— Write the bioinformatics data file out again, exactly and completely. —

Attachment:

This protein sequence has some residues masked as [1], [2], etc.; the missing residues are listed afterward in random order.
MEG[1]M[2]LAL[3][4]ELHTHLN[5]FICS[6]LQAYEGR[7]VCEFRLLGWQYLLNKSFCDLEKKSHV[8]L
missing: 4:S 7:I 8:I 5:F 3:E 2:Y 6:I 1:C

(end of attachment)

This protein sequence has some residues masked as [1], [2], etc.; the missing residues are listed afterward in random order.
MEG[1]M[2]LAL[3][4]ELHTHLN[5]FICS[6]LQAYEGR[7]VCEFRLLGWQYLLNKSFCDLEKKSHV[8]L
missing: 4:S 7:I 8:I 5:F 3:E 2:Y 6:I 1:C